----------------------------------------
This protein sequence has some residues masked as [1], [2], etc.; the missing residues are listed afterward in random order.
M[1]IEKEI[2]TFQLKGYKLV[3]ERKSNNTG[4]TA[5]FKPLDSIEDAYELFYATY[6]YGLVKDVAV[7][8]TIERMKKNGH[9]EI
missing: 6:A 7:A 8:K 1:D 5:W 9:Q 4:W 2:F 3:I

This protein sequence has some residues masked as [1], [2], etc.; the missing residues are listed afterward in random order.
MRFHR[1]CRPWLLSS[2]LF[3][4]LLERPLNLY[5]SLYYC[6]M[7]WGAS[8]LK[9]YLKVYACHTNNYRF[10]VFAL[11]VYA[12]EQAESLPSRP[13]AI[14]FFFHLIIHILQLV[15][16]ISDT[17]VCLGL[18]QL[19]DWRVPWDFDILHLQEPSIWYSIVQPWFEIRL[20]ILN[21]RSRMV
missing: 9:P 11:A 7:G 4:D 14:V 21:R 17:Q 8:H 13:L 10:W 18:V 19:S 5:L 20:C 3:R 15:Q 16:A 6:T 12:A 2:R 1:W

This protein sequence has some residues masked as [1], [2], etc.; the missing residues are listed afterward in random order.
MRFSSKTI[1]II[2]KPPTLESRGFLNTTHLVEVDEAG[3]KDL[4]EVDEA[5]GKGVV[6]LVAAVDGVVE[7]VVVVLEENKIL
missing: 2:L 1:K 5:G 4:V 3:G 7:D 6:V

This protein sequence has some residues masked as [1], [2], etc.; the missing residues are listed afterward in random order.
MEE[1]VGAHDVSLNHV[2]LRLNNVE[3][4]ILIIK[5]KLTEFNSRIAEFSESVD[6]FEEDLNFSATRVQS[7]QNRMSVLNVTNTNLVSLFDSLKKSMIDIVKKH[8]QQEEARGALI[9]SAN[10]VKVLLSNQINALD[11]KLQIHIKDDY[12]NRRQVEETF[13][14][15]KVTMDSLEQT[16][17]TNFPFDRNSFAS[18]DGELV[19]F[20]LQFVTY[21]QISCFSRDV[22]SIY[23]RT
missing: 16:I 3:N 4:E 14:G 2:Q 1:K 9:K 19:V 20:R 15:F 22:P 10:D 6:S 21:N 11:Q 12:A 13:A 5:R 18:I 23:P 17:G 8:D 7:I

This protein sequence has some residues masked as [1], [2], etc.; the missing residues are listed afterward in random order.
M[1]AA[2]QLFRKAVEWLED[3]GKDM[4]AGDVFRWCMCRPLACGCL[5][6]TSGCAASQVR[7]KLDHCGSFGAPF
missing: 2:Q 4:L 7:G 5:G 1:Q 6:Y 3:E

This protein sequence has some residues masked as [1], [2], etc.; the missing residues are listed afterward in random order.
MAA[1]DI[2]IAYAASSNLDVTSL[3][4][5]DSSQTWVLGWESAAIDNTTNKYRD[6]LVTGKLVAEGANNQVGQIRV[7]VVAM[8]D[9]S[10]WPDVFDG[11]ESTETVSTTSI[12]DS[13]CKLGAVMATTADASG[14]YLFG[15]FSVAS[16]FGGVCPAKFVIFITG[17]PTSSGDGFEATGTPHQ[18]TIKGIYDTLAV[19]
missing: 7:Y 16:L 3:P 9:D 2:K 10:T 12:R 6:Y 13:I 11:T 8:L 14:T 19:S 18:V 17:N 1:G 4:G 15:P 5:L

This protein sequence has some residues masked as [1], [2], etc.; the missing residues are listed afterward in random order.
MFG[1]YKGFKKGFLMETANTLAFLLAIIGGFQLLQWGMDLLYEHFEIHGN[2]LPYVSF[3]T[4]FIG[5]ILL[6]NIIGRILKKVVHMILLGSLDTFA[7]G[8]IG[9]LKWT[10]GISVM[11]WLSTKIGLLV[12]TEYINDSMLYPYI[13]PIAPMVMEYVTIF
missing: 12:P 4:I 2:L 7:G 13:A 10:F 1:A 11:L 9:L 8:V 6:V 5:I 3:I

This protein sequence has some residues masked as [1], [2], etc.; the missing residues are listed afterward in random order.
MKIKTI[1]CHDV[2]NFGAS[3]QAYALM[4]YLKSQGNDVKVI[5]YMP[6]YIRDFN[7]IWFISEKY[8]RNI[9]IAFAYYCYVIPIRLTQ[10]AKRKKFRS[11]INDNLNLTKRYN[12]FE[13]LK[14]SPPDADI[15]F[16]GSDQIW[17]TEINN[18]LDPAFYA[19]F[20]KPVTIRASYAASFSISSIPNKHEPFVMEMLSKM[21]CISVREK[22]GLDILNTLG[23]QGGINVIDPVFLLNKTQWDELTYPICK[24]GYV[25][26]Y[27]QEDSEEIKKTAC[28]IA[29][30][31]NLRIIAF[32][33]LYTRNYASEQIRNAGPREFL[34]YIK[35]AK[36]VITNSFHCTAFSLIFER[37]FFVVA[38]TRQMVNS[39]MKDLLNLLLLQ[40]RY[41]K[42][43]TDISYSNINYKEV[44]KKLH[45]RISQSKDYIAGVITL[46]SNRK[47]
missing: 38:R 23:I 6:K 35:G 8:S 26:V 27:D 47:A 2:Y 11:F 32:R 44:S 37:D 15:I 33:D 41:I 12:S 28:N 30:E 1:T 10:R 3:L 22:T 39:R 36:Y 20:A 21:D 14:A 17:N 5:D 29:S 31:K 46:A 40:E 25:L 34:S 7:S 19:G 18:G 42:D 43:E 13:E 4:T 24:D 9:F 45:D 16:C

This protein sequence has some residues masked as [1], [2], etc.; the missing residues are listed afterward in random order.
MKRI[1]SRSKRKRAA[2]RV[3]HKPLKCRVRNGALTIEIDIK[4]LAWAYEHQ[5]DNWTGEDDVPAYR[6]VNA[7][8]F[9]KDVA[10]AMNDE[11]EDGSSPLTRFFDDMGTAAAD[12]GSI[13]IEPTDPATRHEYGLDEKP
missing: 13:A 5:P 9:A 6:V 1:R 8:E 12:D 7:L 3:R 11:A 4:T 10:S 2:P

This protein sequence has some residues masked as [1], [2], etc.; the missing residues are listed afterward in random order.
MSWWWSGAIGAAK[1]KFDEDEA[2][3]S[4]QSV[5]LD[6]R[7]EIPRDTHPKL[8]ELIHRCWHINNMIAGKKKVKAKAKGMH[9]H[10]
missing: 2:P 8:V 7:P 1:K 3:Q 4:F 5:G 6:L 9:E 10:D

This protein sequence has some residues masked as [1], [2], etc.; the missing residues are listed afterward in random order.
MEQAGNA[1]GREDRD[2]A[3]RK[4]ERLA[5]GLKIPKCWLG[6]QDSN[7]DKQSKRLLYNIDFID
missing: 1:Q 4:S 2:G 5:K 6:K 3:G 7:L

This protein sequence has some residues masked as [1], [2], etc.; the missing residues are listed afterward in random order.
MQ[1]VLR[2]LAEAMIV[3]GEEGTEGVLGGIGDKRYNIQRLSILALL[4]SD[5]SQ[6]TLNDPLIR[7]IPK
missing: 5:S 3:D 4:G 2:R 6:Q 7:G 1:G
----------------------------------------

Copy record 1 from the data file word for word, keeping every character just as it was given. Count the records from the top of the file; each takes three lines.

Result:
This protein sequence has some residues masked as [1], [2], etc.; the missing residues are listed afterward in random order.
M[1]IEKEI[2]TFQLKGYKLV[3]ERKSNNTG[4]TA[5]FKPLDSIEDAYELFYATY[6]YGLVKDVAV[7][8]TIERMKKNGH[9]EI
missing: 6:A 7:A 8:K 1:D 5:W 9:Q 4:W 2:F 3:I